Anthony Hamilton - What I'm Feeling (2016)

Anthony Hamilton
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There seems to be a fact that many in the music industry are quick to overlook: there’s a difference between embodying a sound and having a ‘persona.’ Assembling props and tailoring an image may work temporarily, but eventually, the truth will emerge. Anthony Hamilton, for anyone with a pulse and a pair of working ears, represents the former, and his being ‘country’ is merely part of the story. No matter what the occasion, tempo or subject is, Hamilton’s songs, by way of the grit and throaty edges of his vocals, carry a thread of the struggles and sacrifices he's endured along the way.  We not only hear Anthony, we relate to and believe him, which is why his latest effort, What I’m Feeling, is so aptly named.  

There seems to be a fact that many in the music industry are quick to overlook: there’s a difference between embodying a sound and having a ‘persona.’ Assembling props and tailoring an image may work temporarily, but eventually, the truth will emerge. Anthony Hamilton, for anyone with a pulse and a pair of working ears, represents the former, and his being ‘country’ is merely part of the story. No matter what the occasion, tempo or subject is, Hamilton’s songs, by way of the grit and throaty edges of his vocals, carry a thread of the struggles and sacrifices he's endured along the way.  We not only hear Anthony, we relate to and believe him, which is why his latest effort, What I’m Feeling, is so aptly named.  

Six CDs into a stellar career (seven including 2014’s Home for the Holidays), Anthony Hamilton has spent a decade building a reservoir of hearty, slow-burning soul grooves, modern in theme yet brimming with traditional grown-man sentiments cloaked in the ambience of the ‘lived-in’ and the ‘down-home.’ It’s been years---four and some change---since Back to Love, and the seismic upheavals Hamilton has experienced since then (three additional sons, a DWI arrest and the dissolution of his marriage to Tarsha McMillian-Hamilton) seep through every track. A lesser performer would’ve fumbled the emotions that Hamilton’s ….Feeling displays, but he and his longtime collaborator, Mark Batson, along with Salaam Remi and James Poyser, provide a firm support wall for Anthony to rail against. In ways you were expecting and others that couldn't be anticipated, Hamilton serves up heaping helpings of country, R&B and some blues that are raw, edgy, intimate and cathartic.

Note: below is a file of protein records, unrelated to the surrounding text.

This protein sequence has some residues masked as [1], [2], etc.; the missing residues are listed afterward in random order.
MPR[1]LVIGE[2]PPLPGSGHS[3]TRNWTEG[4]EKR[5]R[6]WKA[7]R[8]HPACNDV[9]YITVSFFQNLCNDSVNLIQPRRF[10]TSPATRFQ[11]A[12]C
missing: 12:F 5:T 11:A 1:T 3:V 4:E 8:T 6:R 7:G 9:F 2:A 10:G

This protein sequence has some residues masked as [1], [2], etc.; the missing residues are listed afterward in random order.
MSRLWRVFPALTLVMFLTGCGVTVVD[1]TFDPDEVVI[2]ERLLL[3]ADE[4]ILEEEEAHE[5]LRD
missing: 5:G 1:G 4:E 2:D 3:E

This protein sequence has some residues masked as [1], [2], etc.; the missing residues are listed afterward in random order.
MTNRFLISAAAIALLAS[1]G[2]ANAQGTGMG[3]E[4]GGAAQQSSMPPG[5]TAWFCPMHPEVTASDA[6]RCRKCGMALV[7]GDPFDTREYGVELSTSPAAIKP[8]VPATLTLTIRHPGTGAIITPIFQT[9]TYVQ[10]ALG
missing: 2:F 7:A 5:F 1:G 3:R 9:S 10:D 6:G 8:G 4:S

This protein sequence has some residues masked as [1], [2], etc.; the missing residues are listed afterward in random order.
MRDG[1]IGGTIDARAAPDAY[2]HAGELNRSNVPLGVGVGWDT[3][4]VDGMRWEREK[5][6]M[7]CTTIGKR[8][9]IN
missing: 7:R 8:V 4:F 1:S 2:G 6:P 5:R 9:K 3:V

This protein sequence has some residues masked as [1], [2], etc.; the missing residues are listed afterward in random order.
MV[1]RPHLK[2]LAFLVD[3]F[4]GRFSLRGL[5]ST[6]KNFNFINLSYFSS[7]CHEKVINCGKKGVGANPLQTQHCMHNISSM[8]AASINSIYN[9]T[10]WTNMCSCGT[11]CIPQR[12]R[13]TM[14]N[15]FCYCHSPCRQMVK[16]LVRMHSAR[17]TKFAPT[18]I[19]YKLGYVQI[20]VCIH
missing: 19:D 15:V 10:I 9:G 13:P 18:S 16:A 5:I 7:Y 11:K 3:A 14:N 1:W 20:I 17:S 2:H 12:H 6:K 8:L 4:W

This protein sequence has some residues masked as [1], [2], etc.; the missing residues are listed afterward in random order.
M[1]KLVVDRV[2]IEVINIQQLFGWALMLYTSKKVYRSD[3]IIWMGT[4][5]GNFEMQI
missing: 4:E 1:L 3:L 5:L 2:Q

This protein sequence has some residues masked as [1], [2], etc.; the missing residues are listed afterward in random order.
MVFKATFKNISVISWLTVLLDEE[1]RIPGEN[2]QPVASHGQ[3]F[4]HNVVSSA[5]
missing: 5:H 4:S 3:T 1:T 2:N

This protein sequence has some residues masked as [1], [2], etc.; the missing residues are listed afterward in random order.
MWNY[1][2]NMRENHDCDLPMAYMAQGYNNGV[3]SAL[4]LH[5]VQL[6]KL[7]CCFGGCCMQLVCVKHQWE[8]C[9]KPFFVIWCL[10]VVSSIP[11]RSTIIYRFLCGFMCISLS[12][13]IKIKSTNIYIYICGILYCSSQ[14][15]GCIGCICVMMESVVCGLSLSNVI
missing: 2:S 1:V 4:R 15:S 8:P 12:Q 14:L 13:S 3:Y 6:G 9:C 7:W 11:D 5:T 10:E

Anthony Hamilton’s reverence for the Lord and the ladies is prominent throughout: love at first sight and its hallelujah' effects are what he’s sharing in the raucous opener, “Save Me” -- if "mile long legs and a mighty backside" can get a man into the pew, who are we to judge? "Amen," his first single, is more unabashed praise for the good lady he's found ("from the bed to the store/ from the church, to the job, best thing I know") and anyone who's cautious about the possibilities of new union can relate to the title track, a Stylistics-esque throwback with doo-woping accompaniment by The Hamiltones imploring the doubtful ("...are you afraid of what we're building? Tell me what you're feeling/ Don't be afraid.....") to move forward in faith.

Stretching is how growth occurs, and Hamilton is certainly achieving that here: "Ever Seen Heaven" is crisp and downright 'new-agey,' as "Ain't No Shame" transposes an urgent PSA against a leisurely-plucking guitar and solemn synthesizer flourishes: "I'm tired of folk around me always settling/it's a big world, why don't you get off the porch?" Its flip-sides, "Love Is An Angry Thing" and the autobiographical "Walk In My Shoes," unblinkingly reveal that fame and fortune still weren't enough to maintain some of the simple pleasures, or matrimony, he once enjoyed. 

But repentance leads to healing, so Anthony remains open to love, carnal and otherwise: the NC-bred southern gentleman is all about nesting in the soul-clapping, tambourine-and-pipe organ-injected jam "Take You Home," an ode to getting his intended approved by Mama'nem, while the lush "I Want You" is all about the get-down and laying-it-down without, thankfully, reducing his lady to an assembly of parts as if she's a combo plate.

Whether you acquire the regular retail set or the CD's Cracker Barrel edition (featuring two extra tracks), What I'm Feeling will reacquaint you with the performer you already enjoy and unfurl newer dimensions you weren't expecting. Anthony Hamilton's latest leg of the journey is both turbulent and triumphant, and the only way to be disappointed is to deprive oneself of the results. Enthusiastically Recommended.

By Melody Charles

 
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